In the race to represent the 24th congressional district, Salud Carbajal continues to lead the pack in fundraising, raking in roughly $313,000 in the first quarter of 2016. That brings Carbajal to nearly $1.7 million total money raised, with just over $1 million cash on hand. Last quarter, his chief Democratic rival, Helene Schneider, raised $96,800, bringing her total to $577,042. She has $241,600 in her war chest.
But those figures significantly overstate how much they can spend before the June 7 primary election. In the last two weeks, Carbajal unveiled two ads. The first shows him walking along the beach with his wife, meeting with constituents, and talking with supporters of Planned Parenthood (Schneider supporters emphasize the Planned Parenthood local chapter has not endorsed either candidate).
Four days later, Schneider convened a press conference to demand Carbajal take his new TV ad down, charging it presented an exaggeratedly rosy picture of county finances while not acknowledging the looming challenges. Schneider objected Carbajal took credit for the county’s balanced budget, high solid credit ratings, and $4.5 million in allocated reserves. And she complained it failed to acknowledge the hundreds of millions of dollars the county confronts in unmet capital needs.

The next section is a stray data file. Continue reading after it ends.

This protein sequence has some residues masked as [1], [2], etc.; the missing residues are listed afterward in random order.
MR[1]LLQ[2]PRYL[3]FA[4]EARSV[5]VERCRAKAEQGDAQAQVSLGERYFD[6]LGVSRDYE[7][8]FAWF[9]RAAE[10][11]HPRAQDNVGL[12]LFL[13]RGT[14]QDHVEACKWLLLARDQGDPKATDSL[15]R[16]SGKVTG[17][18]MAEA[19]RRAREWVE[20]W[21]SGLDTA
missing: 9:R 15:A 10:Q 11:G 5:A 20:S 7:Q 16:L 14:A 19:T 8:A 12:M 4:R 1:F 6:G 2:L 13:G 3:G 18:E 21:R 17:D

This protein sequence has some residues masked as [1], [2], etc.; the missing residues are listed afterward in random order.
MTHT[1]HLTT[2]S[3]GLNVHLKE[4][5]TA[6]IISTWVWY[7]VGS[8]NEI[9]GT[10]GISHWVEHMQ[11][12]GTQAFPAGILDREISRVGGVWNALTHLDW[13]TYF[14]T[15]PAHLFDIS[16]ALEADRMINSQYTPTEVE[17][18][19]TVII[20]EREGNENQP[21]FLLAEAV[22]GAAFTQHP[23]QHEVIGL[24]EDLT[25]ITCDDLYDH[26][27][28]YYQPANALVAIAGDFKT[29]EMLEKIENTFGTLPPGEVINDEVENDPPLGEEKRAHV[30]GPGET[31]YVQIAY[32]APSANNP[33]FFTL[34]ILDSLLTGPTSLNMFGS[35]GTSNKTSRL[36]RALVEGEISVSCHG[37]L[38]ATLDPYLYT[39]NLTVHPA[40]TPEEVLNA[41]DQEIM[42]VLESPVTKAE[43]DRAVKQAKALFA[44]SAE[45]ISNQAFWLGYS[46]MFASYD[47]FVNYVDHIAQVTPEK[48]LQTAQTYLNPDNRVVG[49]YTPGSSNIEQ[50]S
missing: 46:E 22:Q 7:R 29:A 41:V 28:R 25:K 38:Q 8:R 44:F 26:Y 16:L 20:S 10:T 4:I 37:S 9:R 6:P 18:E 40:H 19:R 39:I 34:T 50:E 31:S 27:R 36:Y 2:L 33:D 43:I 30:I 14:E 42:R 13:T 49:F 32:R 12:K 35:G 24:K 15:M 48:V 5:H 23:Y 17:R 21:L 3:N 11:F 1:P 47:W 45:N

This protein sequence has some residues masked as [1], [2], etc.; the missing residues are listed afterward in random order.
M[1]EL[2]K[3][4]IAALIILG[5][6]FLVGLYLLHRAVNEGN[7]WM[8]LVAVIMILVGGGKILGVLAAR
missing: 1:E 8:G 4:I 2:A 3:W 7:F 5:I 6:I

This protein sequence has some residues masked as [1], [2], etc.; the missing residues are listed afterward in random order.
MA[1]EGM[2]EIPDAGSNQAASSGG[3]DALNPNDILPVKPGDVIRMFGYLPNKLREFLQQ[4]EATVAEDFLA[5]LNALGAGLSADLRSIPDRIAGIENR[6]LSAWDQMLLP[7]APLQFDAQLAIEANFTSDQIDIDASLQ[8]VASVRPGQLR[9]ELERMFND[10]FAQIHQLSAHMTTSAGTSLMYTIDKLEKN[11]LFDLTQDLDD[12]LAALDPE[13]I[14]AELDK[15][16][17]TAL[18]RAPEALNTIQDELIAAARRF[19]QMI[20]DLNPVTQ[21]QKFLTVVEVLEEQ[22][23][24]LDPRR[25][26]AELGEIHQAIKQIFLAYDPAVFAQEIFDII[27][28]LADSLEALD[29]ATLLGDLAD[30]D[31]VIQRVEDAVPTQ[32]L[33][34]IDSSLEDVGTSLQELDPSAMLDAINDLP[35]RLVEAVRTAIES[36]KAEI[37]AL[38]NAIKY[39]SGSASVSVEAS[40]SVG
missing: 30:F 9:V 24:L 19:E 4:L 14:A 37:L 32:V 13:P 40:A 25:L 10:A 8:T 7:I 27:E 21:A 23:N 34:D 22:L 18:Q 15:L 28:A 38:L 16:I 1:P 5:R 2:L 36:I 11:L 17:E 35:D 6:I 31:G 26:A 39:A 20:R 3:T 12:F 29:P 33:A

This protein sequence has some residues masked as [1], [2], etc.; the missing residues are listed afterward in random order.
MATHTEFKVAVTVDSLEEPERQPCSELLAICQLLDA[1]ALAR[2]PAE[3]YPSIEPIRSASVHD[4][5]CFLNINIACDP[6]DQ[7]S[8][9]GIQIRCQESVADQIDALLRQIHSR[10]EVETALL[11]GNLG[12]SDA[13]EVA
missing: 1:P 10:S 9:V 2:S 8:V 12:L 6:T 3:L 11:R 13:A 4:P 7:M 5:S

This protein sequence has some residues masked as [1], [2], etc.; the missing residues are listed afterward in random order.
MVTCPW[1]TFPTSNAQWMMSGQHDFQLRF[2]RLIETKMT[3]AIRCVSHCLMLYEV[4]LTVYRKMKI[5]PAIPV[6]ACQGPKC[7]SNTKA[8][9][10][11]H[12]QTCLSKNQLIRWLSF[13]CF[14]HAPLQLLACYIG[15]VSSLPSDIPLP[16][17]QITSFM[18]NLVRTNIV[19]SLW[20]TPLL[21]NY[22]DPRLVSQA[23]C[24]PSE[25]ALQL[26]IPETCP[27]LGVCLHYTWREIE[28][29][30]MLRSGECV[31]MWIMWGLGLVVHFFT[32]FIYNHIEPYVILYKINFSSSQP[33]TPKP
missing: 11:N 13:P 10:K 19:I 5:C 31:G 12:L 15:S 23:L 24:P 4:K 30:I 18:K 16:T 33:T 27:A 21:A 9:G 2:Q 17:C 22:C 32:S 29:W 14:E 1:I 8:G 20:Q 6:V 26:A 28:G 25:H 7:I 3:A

Carbajal dismissed the media event as “disappointing,” noting that the county supervisors are now squirreling away 18 percent of annual general fund revenues on the county’s maintenance backlog. Carbajal said he does not intend to remove the ads. The second ad shows clips of Donald Trump speaking, followed by Carbajal dismissing the bombastic Republican frontrunner’s style as “not how we do things on the Central Coast.” Schneider, meanwhile, said she has an ad going up soon.
On the Republican side, Justin Fareed also hit the $1 million mark total. Last quarter, he brought in $182,428. He has $727,800 cash on hand. Establishment favorite Katcho Achadjian, meanwhile, brought in about a quarter of a million dollars in the last three months, bringing his total raised to $631,000. Of that, he has $400,000 cash on hand. Matt Kokkonen, who has run for office, loaned himself $210,500, bringing his cash on hand total to nearly $200,000, enough to stay the course.
Nick Welsh contributed to this report.